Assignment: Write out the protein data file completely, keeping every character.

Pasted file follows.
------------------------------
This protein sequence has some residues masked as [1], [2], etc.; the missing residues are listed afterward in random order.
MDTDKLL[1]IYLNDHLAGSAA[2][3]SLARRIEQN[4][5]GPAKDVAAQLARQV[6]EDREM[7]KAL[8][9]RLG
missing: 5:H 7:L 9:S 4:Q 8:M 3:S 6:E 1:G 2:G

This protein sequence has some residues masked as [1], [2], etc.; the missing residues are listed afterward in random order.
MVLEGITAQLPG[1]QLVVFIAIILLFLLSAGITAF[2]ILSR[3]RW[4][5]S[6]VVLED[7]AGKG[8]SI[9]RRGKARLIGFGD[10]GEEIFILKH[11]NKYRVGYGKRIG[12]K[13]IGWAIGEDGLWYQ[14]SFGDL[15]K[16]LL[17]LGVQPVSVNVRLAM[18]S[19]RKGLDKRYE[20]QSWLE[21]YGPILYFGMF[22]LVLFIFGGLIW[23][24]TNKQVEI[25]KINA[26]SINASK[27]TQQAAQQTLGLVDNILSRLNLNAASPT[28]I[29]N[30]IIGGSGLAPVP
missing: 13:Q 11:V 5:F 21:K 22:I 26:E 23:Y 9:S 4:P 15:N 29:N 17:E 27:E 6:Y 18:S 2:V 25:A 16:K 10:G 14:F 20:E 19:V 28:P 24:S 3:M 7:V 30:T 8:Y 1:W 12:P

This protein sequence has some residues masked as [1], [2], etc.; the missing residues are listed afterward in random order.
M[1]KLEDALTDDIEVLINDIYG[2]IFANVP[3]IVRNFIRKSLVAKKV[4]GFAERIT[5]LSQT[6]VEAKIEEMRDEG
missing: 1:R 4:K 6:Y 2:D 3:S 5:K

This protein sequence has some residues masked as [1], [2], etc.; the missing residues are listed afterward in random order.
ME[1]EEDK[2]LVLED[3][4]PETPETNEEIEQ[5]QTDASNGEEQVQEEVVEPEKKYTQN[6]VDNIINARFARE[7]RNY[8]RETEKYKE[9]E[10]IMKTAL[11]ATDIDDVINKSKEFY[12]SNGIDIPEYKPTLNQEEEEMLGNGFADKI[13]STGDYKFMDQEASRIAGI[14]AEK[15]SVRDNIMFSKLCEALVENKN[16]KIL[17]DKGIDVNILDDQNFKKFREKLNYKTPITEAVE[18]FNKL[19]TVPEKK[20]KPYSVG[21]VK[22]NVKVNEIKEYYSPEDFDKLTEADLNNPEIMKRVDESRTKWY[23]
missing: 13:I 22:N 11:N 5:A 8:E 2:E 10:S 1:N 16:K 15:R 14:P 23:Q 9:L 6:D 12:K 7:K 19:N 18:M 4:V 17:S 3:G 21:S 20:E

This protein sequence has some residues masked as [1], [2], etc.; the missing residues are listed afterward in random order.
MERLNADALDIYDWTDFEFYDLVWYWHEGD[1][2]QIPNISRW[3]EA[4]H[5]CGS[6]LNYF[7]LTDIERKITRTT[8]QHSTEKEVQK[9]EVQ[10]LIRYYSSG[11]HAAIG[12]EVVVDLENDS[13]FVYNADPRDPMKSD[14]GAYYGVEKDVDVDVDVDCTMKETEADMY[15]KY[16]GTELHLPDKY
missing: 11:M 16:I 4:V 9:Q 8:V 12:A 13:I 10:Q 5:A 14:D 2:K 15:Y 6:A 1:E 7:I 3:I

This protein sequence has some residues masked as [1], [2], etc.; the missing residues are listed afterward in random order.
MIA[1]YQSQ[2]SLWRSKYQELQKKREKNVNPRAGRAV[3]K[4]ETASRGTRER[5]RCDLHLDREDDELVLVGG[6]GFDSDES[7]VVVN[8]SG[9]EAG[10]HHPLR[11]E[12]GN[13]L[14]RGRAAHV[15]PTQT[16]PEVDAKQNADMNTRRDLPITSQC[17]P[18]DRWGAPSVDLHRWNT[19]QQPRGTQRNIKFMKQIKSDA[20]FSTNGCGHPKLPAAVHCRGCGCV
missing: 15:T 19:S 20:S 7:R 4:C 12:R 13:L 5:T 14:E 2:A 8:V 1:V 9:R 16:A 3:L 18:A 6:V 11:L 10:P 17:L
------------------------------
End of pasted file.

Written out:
This protein sequence has some residues masked as [1], [2], etc.; the missing residues are listed afterward in random order.
MDTDKLL[1]IYLNDHLAGSAA[2][3]SLARRIEQN[4][5]GPAKDVAAQLARQV[6]EDREM[7]KAL[8][9]RLG
missing: 5:H 7:L 9:S 4:Q 8:M 3:S 6:E 1:G 2:G

This protein sequence has some residues masked as [1], [2], etc.; the missing residues are listed afterward in random order.
MVLEGITAQLPG[1]QLVVFIAIILLFLLSAGITAF[2]ILSR[3]RW[4][5]S[6]VVLED[7]AGKG[8]SI[9]RRGKARLIGFGD[10]GEEIFILKH[11]NKYRVGYGKRIG[12]K[13]IGWAIGEDGLWYQ[14]SFGDL[15]K[16]LL[17]LGVQPVSVNVRLAM[18]S[19]RKGLDKRYE[20]QSWLE[21]YGPILYFGMF[22]LVLFIFGGLIW[23][24]TNKQVEI[25]KINA[26]SINASK[27]TQQAAQQTLGLVDNILSRLNLNAASPT[28]I[29]N[30]IIGGSGLAPVP
missing: 13:Q 11:V 5:F 21:K 22:I 26:E 23:Y 9:S 4:P 15:N 29:N 17:E 27:E 6:Y 18:S 2:V 25:A 16:K 10:G 14:F 20:E 19:V 28:P 24:S 3:M 7:V 30:T 8:Y 1:W 12:P

This protein sequence has some residues masked as [1], [2], etc.; the missing residues are listed afterward in random order.
M[1]KLEDALTDDIEVLINDIYG[2]IFANVP[3]IVRNFIRKSLVAKKV[4]GFAERIT[5]LSQT[6]VEAKIEEMRDEG
missing: 1:R 4:K 6:Y 2:D 3:S 5:K

This protein sequence has some residues masked as [1], [2], etc.; the missing residues are listed afterward in random order.
ME[1]EEDK[2]LVLED[3][4]PETPETNEEIEQ[5]QTDASNGEEQVQEEVVEPEKKYTQN[6]VDNIINARFARE[7]RNY[8]RETEKYKE[9]E[10]IMKTAL[11]ATDIDDVINKSKEFY[12]SNGIDIPEYKPTLNQEEEEMLGNGFADKI[13]STGDYKFMDQEASRIAGI[14]AEK[15]SVRDNIMFSKLCEALVENKN[16]KIL[17]DKGIDVNILDDQNFKKFREKLNYKTPITEAVE[18]FNKL[19]TVPEKK[20]KPYSVG[21]VK[22]NVKVNEIKEYYSPEDFDKLTEADLNNPEIMKRVDESRTKWY[23]
missing: 13:I 22:N 11:N 5:A 8:E 2:E 10:S 1:N 16:K 15:R 14:P 23:Q 9:L 6:D 12:K 7:K 19:N 18:M 4:V 17:S 3:G 21:S 20:E

This protein sequence has some residues masked as [1], [2], etc.; the missing residues are listed afterward in random order.
MERLNADALDIYDWTDFEFYDLVWYWHEGD[1][2]QIPNISRW[3]EA[4]H[5]CGS[6]LNYF[7]LTDIERKITRTT[8]QHSTEKEVQK[9]EVQ[10]LIRYYSSG[11]HAAIG[12]EVVVDLENDS[13]FVYNADPRDPMKSD[14]GAYYGVEKDVDVDVDVDCTMKETEADMY[15]KY[16]GTELHLPDKY
missing: 11:M 16:I 4:V 9:Q 8:V 12:A 13:I 10:Q 5:A 14:D 2:K 15:Y 6:A 1:E 7:I 3:I

This protein sequence has some residues masked as [1], [2], etc.; the missing residues are listed afterward in random order.
MIA[1]YQSQ[2]SLWRSKYQELQKKREKNVNPRAGRAV[3]K[4]ETASRGTRER[5]RCDLHLDREDDELVLVGG[6]GFDSDES[7]VVVN[8]SG[9]EAG[10]HHPLR[11]E[12]GN[13]L[14]RGRAAHV[15]PTQT[16]PEVDAKQNADMNTRRDLPITSQC[17]P[18]DRWGAPSVDLHRWNT[19]QQPRGTQRNIKFMKQIKSDA[20]FSTNGCGHPKLPAAVHCRGCGCV
missing: 15:T 19:S 20:S 7:R 4:C 12:R 13:L 5:T 14:E 2:A 8:V 1:V 9:R 16:A 3:L 18:A 6:V 11:L 10:P 17:L